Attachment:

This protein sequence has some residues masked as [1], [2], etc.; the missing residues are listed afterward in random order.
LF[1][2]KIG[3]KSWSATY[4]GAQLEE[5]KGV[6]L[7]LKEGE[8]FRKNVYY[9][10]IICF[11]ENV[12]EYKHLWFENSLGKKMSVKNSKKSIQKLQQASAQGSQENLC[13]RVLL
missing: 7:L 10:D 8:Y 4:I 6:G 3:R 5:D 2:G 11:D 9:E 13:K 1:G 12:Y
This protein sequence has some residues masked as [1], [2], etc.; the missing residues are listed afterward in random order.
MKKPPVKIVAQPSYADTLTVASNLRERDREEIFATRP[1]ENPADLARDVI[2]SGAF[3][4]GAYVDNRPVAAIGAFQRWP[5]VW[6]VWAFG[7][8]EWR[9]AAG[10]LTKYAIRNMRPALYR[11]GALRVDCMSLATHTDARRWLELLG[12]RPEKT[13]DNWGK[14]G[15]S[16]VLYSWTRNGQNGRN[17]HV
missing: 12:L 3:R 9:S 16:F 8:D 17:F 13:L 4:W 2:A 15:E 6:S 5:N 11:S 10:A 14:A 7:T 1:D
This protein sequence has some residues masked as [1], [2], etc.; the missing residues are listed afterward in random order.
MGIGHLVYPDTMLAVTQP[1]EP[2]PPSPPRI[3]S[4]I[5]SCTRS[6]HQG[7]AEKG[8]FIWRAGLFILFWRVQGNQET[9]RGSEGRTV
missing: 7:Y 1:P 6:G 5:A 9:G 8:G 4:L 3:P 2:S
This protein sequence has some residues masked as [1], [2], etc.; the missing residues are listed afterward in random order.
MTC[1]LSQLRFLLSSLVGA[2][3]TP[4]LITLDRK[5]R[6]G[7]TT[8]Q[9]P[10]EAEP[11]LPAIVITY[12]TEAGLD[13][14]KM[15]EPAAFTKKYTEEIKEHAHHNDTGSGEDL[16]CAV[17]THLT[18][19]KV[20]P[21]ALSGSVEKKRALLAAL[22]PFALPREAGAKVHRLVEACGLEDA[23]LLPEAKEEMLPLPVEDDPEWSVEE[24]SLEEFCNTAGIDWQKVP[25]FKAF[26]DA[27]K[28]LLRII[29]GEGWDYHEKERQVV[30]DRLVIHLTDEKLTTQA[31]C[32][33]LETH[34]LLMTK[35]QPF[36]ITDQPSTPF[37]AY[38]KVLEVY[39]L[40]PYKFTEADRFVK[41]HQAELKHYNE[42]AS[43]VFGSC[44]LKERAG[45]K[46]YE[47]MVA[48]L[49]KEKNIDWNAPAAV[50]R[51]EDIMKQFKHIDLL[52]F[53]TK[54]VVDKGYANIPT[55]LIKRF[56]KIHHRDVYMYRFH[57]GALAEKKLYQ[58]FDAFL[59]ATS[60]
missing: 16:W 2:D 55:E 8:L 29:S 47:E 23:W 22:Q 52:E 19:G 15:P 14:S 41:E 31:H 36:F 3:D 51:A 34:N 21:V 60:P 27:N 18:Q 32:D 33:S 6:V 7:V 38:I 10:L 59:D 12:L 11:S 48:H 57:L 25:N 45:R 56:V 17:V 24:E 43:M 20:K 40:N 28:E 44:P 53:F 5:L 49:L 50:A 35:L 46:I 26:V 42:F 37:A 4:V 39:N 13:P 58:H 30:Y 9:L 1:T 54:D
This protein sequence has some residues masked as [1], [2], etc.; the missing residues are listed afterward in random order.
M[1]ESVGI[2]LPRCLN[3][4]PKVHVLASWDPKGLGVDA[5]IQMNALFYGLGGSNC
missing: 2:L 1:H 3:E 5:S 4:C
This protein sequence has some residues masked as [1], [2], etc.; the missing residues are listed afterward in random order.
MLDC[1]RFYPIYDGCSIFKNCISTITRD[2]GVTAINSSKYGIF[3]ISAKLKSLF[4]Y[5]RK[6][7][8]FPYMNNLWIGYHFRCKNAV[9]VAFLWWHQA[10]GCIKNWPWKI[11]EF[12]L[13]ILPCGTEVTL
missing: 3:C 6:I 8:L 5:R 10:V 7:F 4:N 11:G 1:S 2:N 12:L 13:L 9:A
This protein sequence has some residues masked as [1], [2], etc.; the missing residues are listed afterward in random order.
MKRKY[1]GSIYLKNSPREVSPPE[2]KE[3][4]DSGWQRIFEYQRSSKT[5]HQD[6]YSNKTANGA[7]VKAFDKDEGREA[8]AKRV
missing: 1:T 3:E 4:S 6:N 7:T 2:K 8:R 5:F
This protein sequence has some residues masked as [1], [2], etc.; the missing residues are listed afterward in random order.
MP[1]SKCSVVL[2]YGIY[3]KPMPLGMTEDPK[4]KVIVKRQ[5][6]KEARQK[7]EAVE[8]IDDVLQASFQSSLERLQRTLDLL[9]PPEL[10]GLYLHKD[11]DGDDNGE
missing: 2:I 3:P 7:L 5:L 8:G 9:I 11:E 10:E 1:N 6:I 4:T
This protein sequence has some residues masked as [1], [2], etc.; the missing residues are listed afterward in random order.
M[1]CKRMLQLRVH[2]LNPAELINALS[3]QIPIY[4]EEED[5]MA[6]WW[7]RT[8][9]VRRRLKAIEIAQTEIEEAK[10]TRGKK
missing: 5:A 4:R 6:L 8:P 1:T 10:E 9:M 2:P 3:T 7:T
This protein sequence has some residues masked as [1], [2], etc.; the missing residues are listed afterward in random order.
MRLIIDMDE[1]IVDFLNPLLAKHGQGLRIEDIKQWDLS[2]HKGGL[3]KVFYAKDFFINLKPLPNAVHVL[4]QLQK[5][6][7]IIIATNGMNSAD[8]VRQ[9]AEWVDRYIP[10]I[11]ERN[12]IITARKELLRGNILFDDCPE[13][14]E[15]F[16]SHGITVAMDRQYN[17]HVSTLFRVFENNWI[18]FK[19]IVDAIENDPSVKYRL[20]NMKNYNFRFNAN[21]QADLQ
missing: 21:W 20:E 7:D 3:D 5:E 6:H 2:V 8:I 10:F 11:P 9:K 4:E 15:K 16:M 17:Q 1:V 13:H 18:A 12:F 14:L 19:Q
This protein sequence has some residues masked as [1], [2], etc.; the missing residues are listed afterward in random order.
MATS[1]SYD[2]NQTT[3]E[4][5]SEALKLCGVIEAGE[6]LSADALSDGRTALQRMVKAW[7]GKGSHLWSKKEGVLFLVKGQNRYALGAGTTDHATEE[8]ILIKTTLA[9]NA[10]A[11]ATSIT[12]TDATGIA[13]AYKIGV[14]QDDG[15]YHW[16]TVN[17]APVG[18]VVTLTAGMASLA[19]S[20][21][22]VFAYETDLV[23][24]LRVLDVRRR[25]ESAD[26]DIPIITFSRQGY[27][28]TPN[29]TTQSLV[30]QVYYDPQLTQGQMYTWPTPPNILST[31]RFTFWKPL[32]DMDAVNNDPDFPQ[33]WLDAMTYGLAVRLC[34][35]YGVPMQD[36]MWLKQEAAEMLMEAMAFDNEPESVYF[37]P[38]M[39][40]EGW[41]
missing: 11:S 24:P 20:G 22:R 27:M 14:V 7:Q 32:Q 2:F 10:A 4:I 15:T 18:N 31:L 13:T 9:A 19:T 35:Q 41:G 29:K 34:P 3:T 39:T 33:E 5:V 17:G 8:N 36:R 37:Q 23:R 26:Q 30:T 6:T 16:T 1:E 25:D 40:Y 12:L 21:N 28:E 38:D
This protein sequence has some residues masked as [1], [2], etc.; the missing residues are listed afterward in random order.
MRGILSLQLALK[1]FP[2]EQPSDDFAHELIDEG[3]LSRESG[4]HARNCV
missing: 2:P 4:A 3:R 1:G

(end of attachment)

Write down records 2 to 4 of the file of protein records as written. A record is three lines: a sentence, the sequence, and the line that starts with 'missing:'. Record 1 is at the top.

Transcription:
This protein sequence has some residues masked as [1], [2], etc.; the missing residues are listed afterward in random order.
MKKPPVKIVAQPSYADTLTVASNLRERDREEIFATRP[1]ENPADLARDVI[2]SGAF[3][4]GAYVDNRPVAAIGAFQRWP[5]VW[6]VWAFG[7][8]EWR[9]AAG[10]LTKYAIRNMRPALYR[11]GALRVDCMSLATHTDARRWLELLG[12]RPEKT[13]DNWGK[14]G[15]S[16]VLYSWTRNGQNGRN[17]HV
missing: 12:L 3:R 9:S 16:F 8:D 17:F 13:L 4:W 2:A 15:E 6:S 5:N 11:S 10:A 14:A 7:T 1:D
This protein sequence has some residues masked as [1], [2], etc.; the missing residues are listed afterward in random order.
MGIGHLVYPDTMLAVTQP[1]EP[2]PPSPPRI[3]S[4]I[5]SCTRS[6]HQG[7]AEKG[8]FIWRAGLFILFWRVQGNQET[9]RGSEGRTV
missing: 7:Y 1:P 6:G 5:A 9:G 8:G 4:L 3:P 2:S
This protein sequence has some residues masked as [1], [2], etc.; the missing residues are listed afterward in random order.
MTC[1]LSQLRFLLSSLVGA[2][3]TP[4]LITLDRK[5]R[6]G[7]TT[8]Q[9]P[10]EAEP[11]LPAIVITY[12]TEAGLD[13][14]KM[15]EPAAFTKKYTEEIKEHAHHNDTGSGEDL[16]CAV[17]THLT[18][19]KV[20]P[21]ALSGSVEKKRALLAAL[22]PFALPREAGAKVHRLVEACGLEDA[23]LLPEAKEEMLPLPVEDDPEWSVEE[24]SLEEFCNTAGIDWQKVP[25]FKAF[26]DA[27]K[28]LLRII[29]GEGWDYHEKERQVV[30]DRLVIHLTDEKLTTQA[31]C[32][33]LETH[34]LLMTK[35]QPF[36]ITDQPSTPF[37]AY[38]KVLEVY[39]L[40]PYKFTEADRFVK[41]HQAELKHYNE[42]AS[43]VFGSC[44]LKERAG[45]K[46]YE[47]MVA[48]L[49]KEKNIDWNAPAAV[50]R[51]EDIMKQFKHIDLL[52]F[53]TK[54]VVDKGYANIPT[55]LIKRF[56]KIHHRDVYMYRFH[57]GALAEKKLYQ[58]FDAFL[59]ATS[60]
missing: 16:W 2:D 55:E 8:L 29:S 47:E 23:W 22:Q 52:E 19:G 15:P 14:S 41:E 31:H 36:F 3:D 51:A 34:N 21:V 60:P 27:N 18:Q 32:D 33:S 6:V 7:V 38:I 10:L 59:D 12:L 11:S 48:H 57:L 25:N 45:R 56:V 17:V 24:E 43:M 20:K 40:N 28:E 44:P 53:F 5:L 49:L 50:A 35:L 46:I 26:V 42:F 37:A 4:V 39:N 13:P 58:H 30:Y 9:L 1:T 54:D